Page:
It has been tried before but the United States Supreme Court has held it be unconstitutional in Reynolds v. Sims, 377 US 533 (1964) in which Chief Justice Warren wrote:<quoted text>
I said no such thing RETARD!
I have NEVER said that legal Blacks and Hispanics, or Gays and Women's vote should not be counted.
I know how the system is set up now and it is unfair.
Obama micro-targeted the populated area's alone in state's like Ohio and won the State.
A candidate should not be able to neglect the rural areas within a State and win the State.
This is not fair, as the population centers contain most all of the Blacks, Hispanics, and illegal aliens who are mostly all DemocRATS allowed to vote by crooked DemocRATS.
Ohio is almost all red, save for the population centers that were blue.
Ohio's electoral votes should have been split between the candidates.
If a State is mostly red, it should be giving most of electoral votes to the Republicans.
We need a new Electoral system.
We must create districts within a State that can award a States current electoral votes to the person that wins that district.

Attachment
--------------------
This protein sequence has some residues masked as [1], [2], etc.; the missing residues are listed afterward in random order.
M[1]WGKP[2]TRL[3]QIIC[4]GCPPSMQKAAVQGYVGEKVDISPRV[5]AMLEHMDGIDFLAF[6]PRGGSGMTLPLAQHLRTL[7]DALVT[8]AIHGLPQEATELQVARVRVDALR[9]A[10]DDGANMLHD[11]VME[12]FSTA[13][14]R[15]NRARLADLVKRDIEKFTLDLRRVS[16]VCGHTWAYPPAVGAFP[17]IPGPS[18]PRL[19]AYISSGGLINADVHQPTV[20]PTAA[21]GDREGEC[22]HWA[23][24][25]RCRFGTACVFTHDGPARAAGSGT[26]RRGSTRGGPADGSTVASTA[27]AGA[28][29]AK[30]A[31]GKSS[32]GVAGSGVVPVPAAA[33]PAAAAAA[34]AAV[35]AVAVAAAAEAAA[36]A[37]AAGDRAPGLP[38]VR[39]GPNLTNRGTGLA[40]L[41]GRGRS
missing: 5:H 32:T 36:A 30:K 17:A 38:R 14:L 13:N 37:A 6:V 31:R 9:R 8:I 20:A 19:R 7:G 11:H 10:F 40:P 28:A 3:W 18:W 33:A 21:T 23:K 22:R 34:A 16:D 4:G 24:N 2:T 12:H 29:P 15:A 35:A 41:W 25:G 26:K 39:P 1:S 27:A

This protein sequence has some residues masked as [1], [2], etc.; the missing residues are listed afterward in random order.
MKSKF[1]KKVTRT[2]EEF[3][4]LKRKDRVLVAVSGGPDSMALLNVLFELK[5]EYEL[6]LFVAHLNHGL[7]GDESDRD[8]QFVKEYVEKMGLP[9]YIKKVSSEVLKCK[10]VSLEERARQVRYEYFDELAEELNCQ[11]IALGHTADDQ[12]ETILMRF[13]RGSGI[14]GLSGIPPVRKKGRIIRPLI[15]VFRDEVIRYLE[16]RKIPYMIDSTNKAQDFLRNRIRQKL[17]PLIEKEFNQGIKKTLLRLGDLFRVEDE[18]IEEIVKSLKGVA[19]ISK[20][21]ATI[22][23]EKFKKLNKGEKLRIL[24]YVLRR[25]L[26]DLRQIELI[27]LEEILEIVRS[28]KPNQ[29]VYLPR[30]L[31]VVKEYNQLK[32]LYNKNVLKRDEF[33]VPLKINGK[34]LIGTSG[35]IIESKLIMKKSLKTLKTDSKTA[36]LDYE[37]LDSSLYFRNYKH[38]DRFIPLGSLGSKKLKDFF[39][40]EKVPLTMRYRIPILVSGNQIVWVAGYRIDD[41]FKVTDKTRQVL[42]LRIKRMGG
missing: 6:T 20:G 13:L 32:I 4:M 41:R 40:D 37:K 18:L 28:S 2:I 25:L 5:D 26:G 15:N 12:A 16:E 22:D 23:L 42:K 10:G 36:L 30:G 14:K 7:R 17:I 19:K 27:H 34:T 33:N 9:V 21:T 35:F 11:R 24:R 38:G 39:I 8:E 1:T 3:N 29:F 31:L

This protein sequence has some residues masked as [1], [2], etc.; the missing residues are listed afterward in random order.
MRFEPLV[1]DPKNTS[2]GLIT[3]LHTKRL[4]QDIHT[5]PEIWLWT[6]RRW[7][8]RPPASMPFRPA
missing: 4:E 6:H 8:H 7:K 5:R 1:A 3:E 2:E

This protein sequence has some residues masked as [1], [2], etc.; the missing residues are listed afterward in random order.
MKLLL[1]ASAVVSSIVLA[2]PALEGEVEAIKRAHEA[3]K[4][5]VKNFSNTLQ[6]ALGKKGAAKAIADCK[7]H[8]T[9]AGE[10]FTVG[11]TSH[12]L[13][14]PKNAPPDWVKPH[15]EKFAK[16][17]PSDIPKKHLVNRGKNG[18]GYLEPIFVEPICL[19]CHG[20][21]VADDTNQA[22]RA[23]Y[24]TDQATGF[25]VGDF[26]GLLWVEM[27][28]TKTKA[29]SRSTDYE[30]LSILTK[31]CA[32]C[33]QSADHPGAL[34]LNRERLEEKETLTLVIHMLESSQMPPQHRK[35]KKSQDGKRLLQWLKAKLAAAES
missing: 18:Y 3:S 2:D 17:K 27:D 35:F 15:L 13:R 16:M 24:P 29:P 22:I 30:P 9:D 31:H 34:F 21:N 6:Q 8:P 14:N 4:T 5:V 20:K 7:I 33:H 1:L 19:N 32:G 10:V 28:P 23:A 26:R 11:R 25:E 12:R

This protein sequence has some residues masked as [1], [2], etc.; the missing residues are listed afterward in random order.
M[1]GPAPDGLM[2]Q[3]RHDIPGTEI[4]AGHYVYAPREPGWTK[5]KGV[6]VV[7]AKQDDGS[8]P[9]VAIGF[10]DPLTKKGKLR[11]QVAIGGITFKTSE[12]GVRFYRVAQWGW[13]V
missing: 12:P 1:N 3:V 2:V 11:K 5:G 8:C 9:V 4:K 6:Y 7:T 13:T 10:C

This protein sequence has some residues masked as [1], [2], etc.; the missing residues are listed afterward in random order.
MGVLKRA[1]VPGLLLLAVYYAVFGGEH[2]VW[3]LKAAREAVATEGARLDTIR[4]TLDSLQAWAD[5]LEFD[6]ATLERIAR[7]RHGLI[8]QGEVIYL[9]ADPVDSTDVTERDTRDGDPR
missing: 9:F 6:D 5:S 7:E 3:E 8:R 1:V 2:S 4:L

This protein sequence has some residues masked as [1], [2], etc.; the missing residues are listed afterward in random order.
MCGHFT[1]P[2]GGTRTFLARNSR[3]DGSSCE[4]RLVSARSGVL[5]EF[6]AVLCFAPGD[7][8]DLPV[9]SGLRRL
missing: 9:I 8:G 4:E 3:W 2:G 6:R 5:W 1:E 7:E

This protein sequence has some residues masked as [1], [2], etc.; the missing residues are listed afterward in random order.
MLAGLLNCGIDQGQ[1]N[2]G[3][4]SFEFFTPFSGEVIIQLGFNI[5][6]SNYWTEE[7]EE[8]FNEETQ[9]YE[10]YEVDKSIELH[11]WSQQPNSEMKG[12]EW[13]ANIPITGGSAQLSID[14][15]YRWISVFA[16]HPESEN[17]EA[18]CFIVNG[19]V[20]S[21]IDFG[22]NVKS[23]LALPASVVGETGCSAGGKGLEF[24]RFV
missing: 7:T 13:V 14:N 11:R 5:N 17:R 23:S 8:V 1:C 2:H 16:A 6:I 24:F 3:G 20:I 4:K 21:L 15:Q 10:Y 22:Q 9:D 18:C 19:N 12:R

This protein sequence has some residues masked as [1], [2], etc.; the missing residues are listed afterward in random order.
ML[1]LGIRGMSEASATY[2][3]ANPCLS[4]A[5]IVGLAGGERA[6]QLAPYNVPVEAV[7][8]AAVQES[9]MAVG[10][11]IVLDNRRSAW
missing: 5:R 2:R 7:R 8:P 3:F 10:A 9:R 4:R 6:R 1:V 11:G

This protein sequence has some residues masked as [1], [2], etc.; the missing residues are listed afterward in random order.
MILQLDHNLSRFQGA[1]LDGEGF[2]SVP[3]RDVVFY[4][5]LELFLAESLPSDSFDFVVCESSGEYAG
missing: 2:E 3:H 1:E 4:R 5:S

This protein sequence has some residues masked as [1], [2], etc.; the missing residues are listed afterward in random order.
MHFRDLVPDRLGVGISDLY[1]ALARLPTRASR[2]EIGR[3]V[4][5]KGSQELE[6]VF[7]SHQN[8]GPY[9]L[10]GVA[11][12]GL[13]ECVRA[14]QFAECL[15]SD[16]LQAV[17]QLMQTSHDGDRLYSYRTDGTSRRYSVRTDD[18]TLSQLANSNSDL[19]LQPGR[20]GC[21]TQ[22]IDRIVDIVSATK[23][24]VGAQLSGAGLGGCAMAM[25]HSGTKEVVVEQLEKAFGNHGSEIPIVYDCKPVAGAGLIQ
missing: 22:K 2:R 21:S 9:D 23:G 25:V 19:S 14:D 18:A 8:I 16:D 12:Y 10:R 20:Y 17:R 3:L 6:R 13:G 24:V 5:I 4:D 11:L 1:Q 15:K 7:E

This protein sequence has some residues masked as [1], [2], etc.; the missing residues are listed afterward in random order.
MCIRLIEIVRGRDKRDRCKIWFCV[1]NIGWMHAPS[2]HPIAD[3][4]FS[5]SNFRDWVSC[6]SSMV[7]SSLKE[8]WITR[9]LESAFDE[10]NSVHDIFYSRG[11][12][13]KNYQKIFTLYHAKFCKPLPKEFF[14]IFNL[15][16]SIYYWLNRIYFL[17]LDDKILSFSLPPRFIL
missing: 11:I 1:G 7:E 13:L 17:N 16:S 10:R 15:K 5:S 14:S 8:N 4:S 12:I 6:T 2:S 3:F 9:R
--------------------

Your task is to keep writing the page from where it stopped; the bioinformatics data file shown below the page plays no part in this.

All States need to be of equal importance.
Legislators represent people, not trees or acres. Legislators are elected by voters, not farms or cities or economic interests. As long as ours is a representative form of government, and our legislatures are those instruments of government elected directly by and directly representative of the people, the right to elect legislators in a free and unimpaired fashion is a bedrock of our political system. It could hardly be gainsaid that a constitutional claim had been asserted by an allegation that certain otherwise qualified voters had been entirely prohibited from voting for members of their state legislature. And, if a State should provide that the votes of citizens in one part of the State should be given two times, or five times, or 10 times the weight of votes of citizens in another part of the State, it could hardly be contended that the right to vote of those residing in the disfavored areas had not been effectively diluted. It would appear extraordinary to suggest that a State could be constitutionally permitted to enact a law providing that certain of the State's voters could vote two, five, or 10 times for their legislative representatives, while voters living elsewhere could vote only once. And it is inconceivable that a state law to the effect that, in counting votes for legislators, the votes of citizens in one part of the State would be multiplied by two, five, or 10, while the votes of persons in another area would be counted only at face value, could be constitutionally sustainable. Id. at 562